Cars

Germany planning to be first Country to allow L4 Autonomous Vehicles on Public Roads

During the IAA Mobility, Angela Merkel points to Germany being the first nation to officially permit automated driving technology up to Level 4 on its public highways.

“Autonomous driving is developing just as rapidly as e-mobility,” Merkel says. “Germany wishes to be leading the way here, too, and by adopting the Act on Autonomous Driving we have created the necessary preconditions for allowing the regular operations of autonomous cars.

“Thus, Germany is the first country in the world in which autonomous driving of Level 4 is made possible on our public roads. We are first in putting them on our roads and introducing them in our everyday lives. Also, it will be important for our people to get fast and safely from A-to-B.”

Merkel stresses the importance of continued acceptance of the right for individual choices in transportation.

“Particularly, in rural areas, individual mobility will continue to be the preferred choice,” she says. “The German automotive industry has done everything in order to make individual mobility safer and cleaner and, we as a government, want to continue to support you in this endeavor.”

During a presentation by Daimler, she also stresses the need for proper infrastructure to accelerate the adoption of cleaner e-mobility solutions in reducing the effects of climate change. However, Merkel presses the auto industry not to close its mind to all the energy options that are, and could become, available to it.

“There are two things that are most important to me in this respect. First an open mindedness about the technologies that are applied,” she says. “We must not be premature, we must not be biased in focusing only on specific technologies. We must tap the full potential of all promising innovations.”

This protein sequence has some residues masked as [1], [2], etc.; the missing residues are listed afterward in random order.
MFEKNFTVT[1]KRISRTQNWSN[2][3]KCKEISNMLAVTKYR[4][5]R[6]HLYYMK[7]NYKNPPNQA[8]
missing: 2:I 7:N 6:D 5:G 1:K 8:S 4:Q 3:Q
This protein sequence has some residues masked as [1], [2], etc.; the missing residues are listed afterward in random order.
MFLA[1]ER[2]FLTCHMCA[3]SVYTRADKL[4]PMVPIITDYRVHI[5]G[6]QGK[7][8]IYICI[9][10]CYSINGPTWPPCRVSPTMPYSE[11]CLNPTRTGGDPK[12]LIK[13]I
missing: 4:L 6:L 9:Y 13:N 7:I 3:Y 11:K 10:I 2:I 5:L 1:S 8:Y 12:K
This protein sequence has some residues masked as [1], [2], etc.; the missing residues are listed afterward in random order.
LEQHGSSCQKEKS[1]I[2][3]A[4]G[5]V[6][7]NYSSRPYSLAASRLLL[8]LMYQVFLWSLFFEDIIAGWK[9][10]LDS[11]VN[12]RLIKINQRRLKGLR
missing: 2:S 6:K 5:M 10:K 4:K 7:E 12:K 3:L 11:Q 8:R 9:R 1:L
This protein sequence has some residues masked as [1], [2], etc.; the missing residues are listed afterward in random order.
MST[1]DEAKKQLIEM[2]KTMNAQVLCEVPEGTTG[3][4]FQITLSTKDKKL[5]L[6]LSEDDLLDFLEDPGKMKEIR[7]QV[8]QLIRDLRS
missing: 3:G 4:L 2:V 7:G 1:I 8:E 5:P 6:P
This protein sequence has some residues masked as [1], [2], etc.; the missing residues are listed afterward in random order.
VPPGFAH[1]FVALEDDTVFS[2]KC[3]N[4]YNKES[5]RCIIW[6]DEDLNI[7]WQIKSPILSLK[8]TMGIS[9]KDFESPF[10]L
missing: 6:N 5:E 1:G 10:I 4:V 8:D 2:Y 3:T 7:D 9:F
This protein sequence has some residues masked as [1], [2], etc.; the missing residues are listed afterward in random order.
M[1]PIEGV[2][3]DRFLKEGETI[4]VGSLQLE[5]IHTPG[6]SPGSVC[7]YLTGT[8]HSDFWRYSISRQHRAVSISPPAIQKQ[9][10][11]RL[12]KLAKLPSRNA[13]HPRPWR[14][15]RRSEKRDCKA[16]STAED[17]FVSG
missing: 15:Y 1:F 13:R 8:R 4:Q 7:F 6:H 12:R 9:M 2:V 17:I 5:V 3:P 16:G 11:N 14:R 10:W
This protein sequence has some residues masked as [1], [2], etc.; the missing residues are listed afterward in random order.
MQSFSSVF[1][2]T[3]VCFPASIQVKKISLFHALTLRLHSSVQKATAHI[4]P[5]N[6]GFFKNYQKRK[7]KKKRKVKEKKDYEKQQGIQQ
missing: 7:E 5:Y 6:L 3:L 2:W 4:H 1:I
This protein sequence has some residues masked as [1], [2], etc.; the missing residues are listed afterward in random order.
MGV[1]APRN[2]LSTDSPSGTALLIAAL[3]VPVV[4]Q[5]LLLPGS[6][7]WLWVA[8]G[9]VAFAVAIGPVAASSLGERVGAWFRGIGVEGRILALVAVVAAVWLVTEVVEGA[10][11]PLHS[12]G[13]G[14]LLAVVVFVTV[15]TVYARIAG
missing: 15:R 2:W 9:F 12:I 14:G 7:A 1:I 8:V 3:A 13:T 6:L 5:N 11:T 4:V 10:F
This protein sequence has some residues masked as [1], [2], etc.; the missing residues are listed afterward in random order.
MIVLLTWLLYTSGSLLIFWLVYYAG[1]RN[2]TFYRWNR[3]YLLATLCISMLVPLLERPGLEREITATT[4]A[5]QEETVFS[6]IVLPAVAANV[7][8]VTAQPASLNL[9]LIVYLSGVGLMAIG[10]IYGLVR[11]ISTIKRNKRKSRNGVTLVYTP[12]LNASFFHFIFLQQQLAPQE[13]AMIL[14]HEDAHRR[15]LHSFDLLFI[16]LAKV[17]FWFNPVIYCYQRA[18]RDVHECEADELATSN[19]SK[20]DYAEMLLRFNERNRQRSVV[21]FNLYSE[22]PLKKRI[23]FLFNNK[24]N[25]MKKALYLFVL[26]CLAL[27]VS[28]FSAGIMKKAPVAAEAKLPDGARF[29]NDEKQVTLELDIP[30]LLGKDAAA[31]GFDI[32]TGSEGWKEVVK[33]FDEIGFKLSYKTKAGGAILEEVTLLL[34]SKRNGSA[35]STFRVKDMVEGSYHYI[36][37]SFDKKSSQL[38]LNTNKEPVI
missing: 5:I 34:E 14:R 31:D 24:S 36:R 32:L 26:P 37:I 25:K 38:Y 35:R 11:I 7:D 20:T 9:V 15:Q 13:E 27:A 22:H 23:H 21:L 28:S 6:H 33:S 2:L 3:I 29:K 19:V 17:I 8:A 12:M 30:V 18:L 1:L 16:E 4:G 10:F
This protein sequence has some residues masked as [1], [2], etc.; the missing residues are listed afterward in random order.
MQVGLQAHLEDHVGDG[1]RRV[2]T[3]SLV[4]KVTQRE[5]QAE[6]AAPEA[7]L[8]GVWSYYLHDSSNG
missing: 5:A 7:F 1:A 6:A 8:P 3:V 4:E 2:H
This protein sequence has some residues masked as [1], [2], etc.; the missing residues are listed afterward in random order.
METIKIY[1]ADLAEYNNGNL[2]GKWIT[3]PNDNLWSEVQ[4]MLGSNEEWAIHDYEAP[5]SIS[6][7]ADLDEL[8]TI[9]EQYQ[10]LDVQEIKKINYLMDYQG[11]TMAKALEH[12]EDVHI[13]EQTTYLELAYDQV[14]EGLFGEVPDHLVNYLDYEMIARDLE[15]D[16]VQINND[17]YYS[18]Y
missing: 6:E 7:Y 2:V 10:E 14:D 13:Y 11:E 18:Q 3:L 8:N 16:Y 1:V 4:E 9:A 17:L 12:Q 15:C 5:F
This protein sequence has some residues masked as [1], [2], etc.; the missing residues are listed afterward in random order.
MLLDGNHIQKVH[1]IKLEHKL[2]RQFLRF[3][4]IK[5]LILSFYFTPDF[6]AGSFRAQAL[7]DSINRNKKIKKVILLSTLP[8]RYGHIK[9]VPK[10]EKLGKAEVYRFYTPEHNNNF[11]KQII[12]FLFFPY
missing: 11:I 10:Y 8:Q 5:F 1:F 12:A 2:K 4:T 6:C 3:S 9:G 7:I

The message drew applause from the automaker-dominated audience.

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“Here electro mobility will be a crucial pillar of climate-neutral mobility, but there are also other options,” such as hydrogen and synthetic fuels to alleviate the burden on the climate. This is particularly true for heavy transport travel and for shipping, she says.

“The second point that I’m very much interested in is job security,” Merkel says. “CO2 doesn’t stop at national borders and jobs can only be maintained in one’s own country if the underlying economic conditions are right.”

The chancellor calls on German automakers to remain internationally competitive. “We do not want carbon leakages,” she says. “We want Germany to continue to maintain a strong an attractive automotive industry location.”

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